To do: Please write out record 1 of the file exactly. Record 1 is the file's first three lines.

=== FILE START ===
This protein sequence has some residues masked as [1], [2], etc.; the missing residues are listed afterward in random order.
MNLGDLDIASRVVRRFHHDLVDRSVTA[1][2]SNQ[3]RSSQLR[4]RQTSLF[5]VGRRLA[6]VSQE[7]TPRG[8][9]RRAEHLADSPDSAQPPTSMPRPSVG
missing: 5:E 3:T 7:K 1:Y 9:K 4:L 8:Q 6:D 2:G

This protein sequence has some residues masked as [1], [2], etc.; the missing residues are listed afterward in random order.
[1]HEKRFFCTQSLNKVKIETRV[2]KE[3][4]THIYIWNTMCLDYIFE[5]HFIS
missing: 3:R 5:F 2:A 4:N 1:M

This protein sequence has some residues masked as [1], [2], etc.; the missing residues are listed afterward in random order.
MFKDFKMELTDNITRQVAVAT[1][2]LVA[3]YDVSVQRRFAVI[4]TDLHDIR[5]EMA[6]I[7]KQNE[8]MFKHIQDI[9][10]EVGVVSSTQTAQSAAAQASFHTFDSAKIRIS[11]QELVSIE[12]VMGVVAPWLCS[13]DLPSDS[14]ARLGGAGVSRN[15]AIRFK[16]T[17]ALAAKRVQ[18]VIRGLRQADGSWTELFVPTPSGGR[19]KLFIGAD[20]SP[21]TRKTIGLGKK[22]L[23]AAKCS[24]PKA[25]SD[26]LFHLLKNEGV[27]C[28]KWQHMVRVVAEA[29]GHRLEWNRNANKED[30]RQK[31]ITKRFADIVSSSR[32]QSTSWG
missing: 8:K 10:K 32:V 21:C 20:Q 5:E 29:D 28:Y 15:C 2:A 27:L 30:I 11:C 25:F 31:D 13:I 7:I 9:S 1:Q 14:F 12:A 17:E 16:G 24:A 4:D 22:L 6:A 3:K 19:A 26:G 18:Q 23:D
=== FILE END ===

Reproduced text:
This protein sequence has some residues masked as [1], [2], etc.; the missing residues are listed afterward in random order.
MNLGDLDIASRVVRRFHHDLVDRSVTA[1][2]SNQ[3]RSSQLR[4]RQTSLF[5]VGRRLA[6]VSQE[7]TPRG[8][9]RRAEHLADSPDSAQPPTSMPRPSVG
missing: 5:E 3:T 7:K 1:Y 9:K 4:L 8:Q 6:D 2:G